Archive: » 2014 » January

The Top of the Food Chain (cross posted from LAP)

A recent blog over at Lost Art Press provides Roubo’s view of the role of woodworking atop the craft hierarchy.

Shellac Archive Update – “Esters and Ether-Esters of Lac and Their Polymerization”

My most recent additions to the archive included some work by Gidvani, and this one will continue that theme.

In the 1930s especially various research bureaus produced several important monographs — to be sure, some esoteric — that were important additions to the body of knowledge.

Dr. Gidvani’s 1939 paper on the “Esters and Ether-Esters of Lac and Their Polymerization” is one such example.  the importance of much of this information came to fruition in the growth of industrial usage of shellac as a binder and adhesive.

Yes Honey, I Guess Some Projects DO Take Three Decades to Complete

Many of you have gone through something like the Autumn of 1987, perhaps with similar results.

In my case I had settled nicely into my job as Senior Furniture Conservator at the Smithsonian Institution.  Daughter number 1 was flourishing as a toddler, daughter number 2 was on the way.  Most of the structural work for a second expansion of the house was underway and needing to be completed and closed in.  (I remain astonished at the level of energy I must have had to work a full time job all day and work until midnight for months on end to eventually triple the size of the house)  But, the finishing of the interior spaces had hit a hitch.  We needed new square footage more urgently than we needed window trim.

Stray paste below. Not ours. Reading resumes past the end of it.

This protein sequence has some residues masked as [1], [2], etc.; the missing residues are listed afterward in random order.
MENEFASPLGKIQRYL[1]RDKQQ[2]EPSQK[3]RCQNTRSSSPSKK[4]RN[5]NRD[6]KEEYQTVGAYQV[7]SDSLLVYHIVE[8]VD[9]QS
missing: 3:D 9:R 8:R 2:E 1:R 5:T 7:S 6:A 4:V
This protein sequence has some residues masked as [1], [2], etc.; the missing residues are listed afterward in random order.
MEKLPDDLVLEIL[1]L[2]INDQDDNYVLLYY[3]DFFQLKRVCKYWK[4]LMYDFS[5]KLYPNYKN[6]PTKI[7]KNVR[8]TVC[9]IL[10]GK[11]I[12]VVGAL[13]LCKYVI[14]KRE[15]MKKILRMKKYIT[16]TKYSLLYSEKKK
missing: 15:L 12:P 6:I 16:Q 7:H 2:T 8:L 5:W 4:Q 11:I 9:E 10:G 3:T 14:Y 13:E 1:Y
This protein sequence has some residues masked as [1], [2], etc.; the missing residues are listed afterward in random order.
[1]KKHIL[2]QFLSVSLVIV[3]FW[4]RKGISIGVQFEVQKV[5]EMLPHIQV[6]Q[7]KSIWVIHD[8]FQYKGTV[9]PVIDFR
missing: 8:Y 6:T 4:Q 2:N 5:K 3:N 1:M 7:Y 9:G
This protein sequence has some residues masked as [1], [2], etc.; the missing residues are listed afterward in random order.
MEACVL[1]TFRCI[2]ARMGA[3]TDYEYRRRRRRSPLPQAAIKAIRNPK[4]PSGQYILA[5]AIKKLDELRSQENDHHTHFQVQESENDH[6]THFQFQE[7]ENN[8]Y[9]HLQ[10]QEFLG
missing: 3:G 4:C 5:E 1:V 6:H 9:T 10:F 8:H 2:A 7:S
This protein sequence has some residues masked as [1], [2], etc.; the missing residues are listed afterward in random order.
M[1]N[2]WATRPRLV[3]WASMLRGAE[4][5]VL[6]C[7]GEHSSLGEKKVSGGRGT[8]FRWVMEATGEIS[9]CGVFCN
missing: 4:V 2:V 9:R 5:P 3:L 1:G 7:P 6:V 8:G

Flash forward to 2014.  We are continuing the struggle to get ourselves moved out of a house after almost thirty years.  And there is that one corner in the back of the master bedroom that had been behind three bookcases, a desk, and a large filing cabinet for all those years, windows installed but never trimmed out.  As the bookcases were emptied and moved out, the space was accessible for the first time in decades.  Fortunately all that vintage cherry for the window trim had also become uncovered in the basement shop with the recent move of most of its contents last month.  (Virtually all the trim in the house is vintage woods from the mid-19th century – living room with shoji with mulberry bark ,paper and the bedroom above it trimmed with exquisite c.1840 cypress from a railroad water tower, the dining room, library, and music room in black walnut, the master bedroom and bath in black cherry, etc.)


Finally after almost thirty years I am completing that long-unfinished task of trimming out the windows in the corner.  In so doing, I have had the opportunity to reflect on the long and winding road of my own growth as a woodworker.

Stay tuned.